I want Alex Sanchez released unconditionally by the INS. He is a case, among many, of people who have been railroaded by the CRASH units into the hands of the INS, against city law, against INS policy, and sent out of the country.

The people will say, "Well, Alex is here illegally. So how can you say that?" Well, number one, the US prosecutor for Los Angeles has dropped that charge against Alex, because he doesn’t want to be involved, apparently. Number two, Alex has a family. He has a son. And above all, he has been a reformed individual and a peacemaker who helped save lives and should not be targeted, nor should his organization, Homies Unidos. And number three, the US government, as you know, already allows people illegally in the country to stay if they’re informants for the police. So all we’re asking for is one peacemaker to be allowed to stay, perhaps subject to an annual review, but that’s got to be the first step in renewing any kind of trust here.

AMY GOODMAN:

State Senator Tom Hayden and Alex Sanchez, we have to break for stations to identify themselves. When we come back, I want to ask you what exactly, overall, in terms of this unfolding scandal that is enveloping the police department and all of Los Angeles, could bring down the city budget — now, the mayor, Mayor Riordan, is talking about — talking about using cigarette money from the cigarette settlement to pay for the lawsuits that are expected to be more than $100 million. What exactly is going to be the final result of what we have seen unfold? You are listening to Pacifica Radio’s Democracy Now! We’ll be back in a minute.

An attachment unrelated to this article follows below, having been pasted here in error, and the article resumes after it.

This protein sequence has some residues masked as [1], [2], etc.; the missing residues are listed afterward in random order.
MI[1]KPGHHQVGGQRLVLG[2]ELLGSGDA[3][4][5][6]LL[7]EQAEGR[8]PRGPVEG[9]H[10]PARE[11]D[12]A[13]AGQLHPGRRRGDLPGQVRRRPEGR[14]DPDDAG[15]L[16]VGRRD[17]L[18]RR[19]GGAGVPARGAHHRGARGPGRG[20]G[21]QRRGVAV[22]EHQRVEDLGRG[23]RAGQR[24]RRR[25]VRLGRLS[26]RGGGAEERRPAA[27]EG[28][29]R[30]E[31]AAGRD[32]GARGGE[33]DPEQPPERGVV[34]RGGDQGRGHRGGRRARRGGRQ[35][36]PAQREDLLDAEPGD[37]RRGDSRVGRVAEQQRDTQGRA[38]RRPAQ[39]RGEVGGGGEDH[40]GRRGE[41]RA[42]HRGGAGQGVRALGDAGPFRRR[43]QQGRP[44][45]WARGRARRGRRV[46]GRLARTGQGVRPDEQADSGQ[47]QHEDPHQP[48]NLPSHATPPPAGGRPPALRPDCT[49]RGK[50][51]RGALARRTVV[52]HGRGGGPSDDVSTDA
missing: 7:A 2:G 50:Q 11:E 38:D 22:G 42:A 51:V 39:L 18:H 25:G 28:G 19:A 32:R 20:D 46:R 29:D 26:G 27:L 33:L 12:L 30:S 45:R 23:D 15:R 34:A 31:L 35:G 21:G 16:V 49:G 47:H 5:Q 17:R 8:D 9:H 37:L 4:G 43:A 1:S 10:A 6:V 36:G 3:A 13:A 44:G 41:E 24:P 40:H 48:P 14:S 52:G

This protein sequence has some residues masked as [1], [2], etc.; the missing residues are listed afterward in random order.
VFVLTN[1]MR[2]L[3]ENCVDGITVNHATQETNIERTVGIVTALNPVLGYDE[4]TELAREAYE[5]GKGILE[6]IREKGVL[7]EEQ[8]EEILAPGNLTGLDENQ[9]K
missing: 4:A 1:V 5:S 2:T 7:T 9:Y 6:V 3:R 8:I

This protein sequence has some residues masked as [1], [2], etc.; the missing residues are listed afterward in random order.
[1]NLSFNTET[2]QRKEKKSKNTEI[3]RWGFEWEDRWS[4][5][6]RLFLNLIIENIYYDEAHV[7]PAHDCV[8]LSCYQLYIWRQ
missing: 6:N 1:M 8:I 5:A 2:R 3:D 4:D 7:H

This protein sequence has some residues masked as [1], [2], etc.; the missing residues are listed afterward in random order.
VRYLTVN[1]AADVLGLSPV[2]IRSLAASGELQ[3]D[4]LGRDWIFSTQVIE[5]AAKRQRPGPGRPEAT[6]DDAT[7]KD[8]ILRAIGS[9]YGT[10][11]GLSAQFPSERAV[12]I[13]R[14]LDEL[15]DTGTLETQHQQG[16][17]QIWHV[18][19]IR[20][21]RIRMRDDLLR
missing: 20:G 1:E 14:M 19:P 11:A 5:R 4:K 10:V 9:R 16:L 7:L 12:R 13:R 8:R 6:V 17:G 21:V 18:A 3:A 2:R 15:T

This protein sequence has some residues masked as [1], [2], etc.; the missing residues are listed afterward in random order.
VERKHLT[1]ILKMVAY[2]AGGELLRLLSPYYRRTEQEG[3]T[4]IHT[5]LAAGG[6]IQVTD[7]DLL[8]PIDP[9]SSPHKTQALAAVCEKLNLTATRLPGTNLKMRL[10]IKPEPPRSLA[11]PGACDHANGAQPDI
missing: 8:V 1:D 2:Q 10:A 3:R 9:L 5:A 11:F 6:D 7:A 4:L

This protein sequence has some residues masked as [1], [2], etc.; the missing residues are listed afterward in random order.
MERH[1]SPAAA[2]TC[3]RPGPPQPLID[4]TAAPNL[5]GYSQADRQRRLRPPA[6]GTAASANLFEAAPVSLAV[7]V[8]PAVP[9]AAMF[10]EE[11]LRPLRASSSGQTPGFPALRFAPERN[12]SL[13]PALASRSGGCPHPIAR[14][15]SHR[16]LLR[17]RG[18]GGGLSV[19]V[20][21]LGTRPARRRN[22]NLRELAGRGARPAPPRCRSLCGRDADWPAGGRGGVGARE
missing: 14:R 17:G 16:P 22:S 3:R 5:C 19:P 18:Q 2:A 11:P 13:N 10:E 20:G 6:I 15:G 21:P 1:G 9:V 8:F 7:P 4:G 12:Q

[break]

AMY GOODMAN:

You are listening to Pacifica Radio’s Democracy Now! I’m Amy Goodman. As we look at the ever-unfolding police corruption scandal in Los Angeles, Los Angeles State Senator Tom Hayden on line with us from Belfast, Northern Ireland. What are you doing there, by the way?

SEN. TOM HAYDEN:

Police reform. I go back and forth. I’m an Irish American. And I find it invaluable to have the ability to do comparison of inequality and investment issues and police issues in these two cities which I consider home.

AMY GOODMAN:

Well, right now in Los Angeles, we’re talking about a scandal that’s resulted in twenty officers being relieved of duty. Forty tainted convictions have been overturned. Several hundred more cases are under review. Right now, the police officer who flipped, Perez, is going to be sentenced today for — what, cocaine possession?